Victoria’s Solar Electricity Production Soars

Solar energy supplied 550 gigawatt-hours to Victoria in 2012 – 14 per cent of all renewable electricity – says the Clean Energy Council.

The CEC recently released its Renewable Energy in Victoria 2012 report; which provides an overview of Victoria’s electricity generation from renewable energy sources last year.

According to the report, the 550 gigawatt-hours figure was more than double solar’s contribution in 2011; which was 225 gigawatt-hours. In 2009, output was just 18 gigawatt-hours.

Installed solar panel capacity in 2012 in Victoria jumped from 270 megawatts to 418 megawatts. This was due to the uptake of home solar power, which accounted for all but 1 megawatt of installed capacity.

Uptake of solar power systems was spurred on by rapidly ballooning domestic power bills – and with more electricity price rises on the way; solar will likely continue to see solid gains.

While commercial solar installations were still a bit player last year, the CEC says low solar panel prices may see further uptake by the commercial sector during 2013.

The other renewable energy technology that saw significant increases in capacity and production last year was wind power.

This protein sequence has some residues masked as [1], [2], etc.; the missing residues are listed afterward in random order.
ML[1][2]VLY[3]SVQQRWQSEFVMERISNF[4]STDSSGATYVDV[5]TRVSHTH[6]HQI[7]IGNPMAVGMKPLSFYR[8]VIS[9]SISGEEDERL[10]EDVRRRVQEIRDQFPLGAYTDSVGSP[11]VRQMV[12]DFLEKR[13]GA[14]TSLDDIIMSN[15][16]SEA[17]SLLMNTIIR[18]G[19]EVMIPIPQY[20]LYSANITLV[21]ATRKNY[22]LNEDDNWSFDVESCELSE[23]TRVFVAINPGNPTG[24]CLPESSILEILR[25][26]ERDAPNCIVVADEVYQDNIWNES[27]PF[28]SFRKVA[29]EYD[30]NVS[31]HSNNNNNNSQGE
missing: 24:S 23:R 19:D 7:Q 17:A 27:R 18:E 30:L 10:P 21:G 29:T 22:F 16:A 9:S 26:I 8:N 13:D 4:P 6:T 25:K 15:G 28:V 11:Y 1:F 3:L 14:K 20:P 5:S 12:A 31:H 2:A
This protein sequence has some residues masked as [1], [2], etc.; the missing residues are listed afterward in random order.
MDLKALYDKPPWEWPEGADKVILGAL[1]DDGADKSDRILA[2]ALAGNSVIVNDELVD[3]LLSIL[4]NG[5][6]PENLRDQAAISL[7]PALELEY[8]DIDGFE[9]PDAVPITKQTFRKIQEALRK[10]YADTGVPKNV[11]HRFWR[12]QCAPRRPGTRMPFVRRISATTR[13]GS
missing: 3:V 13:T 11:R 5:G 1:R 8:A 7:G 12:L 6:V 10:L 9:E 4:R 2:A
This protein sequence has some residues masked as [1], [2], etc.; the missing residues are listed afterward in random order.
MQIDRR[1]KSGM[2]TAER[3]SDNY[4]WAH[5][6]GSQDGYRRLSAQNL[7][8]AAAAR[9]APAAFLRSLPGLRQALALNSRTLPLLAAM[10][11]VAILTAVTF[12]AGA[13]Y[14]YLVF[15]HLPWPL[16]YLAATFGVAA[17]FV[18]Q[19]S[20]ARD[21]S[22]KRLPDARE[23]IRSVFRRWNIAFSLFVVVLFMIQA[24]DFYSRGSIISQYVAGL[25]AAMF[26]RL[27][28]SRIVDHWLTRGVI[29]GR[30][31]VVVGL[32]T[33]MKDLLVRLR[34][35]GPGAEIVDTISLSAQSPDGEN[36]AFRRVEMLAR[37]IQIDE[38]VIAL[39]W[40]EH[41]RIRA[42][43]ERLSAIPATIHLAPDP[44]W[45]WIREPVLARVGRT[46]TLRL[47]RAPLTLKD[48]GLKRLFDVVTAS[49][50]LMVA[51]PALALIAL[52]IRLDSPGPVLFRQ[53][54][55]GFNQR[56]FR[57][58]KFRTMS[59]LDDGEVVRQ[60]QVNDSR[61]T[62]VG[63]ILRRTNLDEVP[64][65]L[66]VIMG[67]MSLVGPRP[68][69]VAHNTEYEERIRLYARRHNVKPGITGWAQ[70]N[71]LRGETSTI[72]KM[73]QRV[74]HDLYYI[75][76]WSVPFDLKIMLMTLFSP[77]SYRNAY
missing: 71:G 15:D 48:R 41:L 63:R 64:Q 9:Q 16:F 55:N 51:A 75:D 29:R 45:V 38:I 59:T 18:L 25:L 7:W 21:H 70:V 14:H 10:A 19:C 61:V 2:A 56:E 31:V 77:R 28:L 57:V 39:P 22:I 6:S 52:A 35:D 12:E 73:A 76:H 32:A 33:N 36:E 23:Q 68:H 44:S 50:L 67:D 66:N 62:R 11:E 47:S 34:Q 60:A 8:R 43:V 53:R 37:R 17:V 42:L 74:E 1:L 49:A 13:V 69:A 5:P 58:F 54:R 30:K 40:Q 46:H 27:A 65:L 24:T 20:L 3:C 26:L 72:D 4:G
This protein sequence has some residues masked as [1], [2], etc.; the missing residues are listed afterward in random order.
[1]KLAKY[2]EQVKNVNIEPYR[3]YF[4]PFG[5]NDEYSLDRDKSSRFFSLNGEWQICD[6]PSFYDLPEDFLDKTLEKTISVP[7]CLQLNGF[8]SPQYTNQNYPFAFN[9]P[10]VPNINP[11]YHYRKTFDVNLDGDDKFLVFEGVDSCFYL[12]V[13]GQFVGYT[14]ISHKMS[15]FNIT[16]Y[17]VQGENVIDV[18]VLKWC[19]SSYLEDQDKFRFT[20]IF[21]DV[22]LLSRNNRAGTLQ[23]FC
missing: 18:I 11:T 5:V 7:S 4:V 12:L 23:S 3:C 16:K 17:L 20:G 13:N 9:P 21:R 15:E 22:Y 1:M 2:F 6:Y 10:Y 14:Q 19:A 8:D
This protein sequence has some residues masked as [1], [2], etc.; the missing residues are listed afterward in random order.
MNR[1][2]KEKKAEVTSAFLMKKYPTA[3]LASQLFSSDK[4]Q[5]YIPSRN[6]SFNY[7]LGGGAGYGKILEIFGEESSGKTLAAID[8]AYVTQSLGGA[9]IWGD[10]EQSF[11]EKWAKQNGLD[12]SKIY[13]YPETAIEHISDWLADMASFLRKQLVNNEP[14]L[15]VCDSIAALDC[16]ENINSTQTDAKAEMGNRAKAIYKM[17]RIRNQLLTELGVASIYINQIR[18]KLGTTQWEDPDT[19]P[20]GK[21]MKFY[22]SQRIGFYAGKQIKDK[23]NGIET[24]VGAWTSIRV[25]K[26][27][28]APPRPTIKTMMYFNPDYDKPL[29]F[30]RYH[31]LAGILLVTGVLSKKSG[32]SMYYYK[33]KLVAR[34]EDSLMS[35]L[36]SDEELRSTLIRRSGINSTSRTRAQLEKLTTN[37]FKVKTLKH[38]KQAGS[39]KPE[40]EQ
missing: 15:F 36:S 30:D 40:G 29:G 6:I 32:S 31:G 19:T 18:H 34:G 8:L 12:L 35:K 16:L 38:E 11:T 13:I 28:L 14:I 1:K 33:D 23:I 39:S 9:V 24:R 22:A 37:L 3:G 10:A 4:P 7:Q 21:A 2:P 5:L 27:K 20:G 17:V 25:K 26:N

In 2012, Victoria’s wind farms generated 1674 gigawatt-hours, of clean electricity; up from 1280 gigawatt-hours in 2011.

The state’s 11 commercial wind farms over 1 MW in capacity generated enough electricity last year to provide the power needs of over 230,000 average Australian homes. Wind energy accounted for more than 27 per cent of Victoria’s renewable electricity generation capacity last year.

The report states Victoria’s installed renewable energy capacity has almost tripled since 2000, increasing from 668 megawatts to more than 1860 megawatts by the end of last year.

Victoria’s total renewable energy electricity generation was 3825 gigawatt-hours, in 2012; an increase of 874 gigawatt-hours, or nearly 30 per cent more than in 2011.

The Renewable Energy in Victoria 2012 report was created with assistance from Sustainability Victoria. The full report can be downloaded here (PDF).